While the Control Plane establishes policies for all key operations, the Data Plane is the remaining infrastructure architecture that carries out the operational policies. In Kubernetes, worker nodes, along with their pods and containers, comprise the Data Plane. A Kubelet is a small application that runs on each node in the cluster and executes actions.

What is a Kubernetes cluster?

It is a set of nodes that run containerized applications. An application is packaged into a container along with its dependencies and necessary services. In Kubernetes, a pod is a wrapper around a single container, and that pod is what Kubernetes manages.

What is a DataStax Enterprise (DSE) cluster?

A cluster comprised of one or more nodes that exists as an always-on data platform for cloud applications that is powered by Apache Cassandra®. It uses the OpsCenter Web application to monitor and run administrative operations on the nodes. Mission Control is intended to supersede OpsCenter functionality as Kubernetes clusters move, in part or wholly, to the Cloud.

How does Mission Control support co-location of nodes?

Nodes from different DSE clusters can be co-located on the same host. However, to avoid availability issues, Mission Control doesn’t co-locate multiple nodes from the same cluster, whether multiple racks are used or not.

What is the mapping of Kubernetes terms to DataStax Enterprise (DSE) / Apache Cassandra® terms?

Mapping of terms
Term Description Kubernetes Apache Cassandra®/DataStax Enterprise (DSE)


a way to package an application along with its libraries and its dependencies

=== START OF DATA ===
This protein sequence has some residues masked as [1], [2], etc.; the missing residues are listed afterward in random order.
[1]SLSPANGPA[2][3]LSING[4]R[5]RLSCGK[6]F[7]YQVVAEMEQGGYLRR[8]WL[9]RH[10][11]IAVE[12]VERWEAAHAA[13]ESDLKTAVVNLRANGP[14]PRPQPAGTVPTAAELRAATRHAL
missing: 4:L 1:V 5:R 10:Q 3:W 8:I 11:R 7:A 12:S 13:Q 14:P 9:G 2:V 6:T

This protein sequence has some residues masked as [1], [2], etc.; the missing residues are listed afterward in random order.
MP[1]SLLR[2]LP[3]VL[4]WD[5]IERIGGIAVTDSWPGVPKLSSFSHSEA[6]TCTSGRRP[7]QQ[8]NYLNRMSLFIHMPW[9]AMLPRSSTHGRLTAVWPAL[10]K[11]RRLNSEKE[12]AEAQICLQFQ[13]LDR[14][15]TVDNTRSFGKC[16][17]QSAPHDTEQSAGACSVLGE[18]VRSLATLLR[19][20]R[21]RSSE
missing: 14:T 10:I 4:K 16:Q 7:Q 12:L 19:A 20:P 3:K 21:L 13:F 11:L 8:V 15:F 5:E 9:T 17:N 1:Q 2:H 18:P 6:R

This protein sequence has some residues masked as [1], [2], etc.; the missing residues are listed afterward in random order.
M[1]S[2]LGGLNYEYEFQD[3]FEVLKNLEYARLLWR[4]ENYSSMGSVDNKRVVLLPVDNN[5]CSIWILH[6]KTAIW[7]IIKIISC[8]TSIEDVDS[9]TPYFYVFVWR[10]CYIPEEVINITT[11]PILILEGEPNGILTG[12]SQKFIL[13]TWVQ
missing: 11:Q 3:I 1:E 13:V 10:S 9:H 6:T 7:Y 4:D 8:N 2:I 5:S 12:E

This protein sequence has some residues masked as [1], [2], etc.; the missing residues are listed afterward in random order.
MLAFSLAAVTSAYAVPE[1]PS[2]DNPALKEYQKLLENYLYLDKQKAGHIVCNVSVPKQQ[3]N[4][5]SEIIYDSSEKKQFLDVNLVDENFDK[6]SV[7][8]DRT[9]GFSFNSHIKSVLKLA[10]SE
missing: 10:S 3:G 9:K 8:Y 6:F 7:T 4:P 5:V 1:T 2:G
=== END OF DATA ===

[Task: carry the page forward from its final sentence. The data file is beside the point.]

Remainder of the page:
most popular contnainer runtime software running containerization of applications


typically either a JSON or YAML file that specifies a desired state of a Kubernetes API object such as a pod, deployment, or service.


Equivalent with virtual cluster, providing a way to divide a physical cluster into multiple virtual clusters. It is also a way to provide organization to objects in a cluster.


either physical or virtual machines in the cluster from which applications run

√ controlled by the Kubernetes Control Plane


Logs are the list of events that are recorded by a cluster or application. They help us understand how data is flowing through applications as well as spot when and where errors occur.

√ In Kubernetes your application should output logs to stdout and stderr.


A server that acts as an intermediary for a remote service, taking client requests and copying client data to the server, and sending the server replies to the client.

√ kube-proxy is the network proxy that performs Kubernetes networking services in and out of the cluster


Role-Based Access Control uses roles which grant the required level of access to sets of users in the cluster.

√ Managed through the Kubernetes API


A kuberenetes object that stores sensitive information such as passwords, API keys, and ssh keys so that pods can use that information without the data being shown. Sensitive data is exposed to containers either as a file in a volume mount or through environment variables.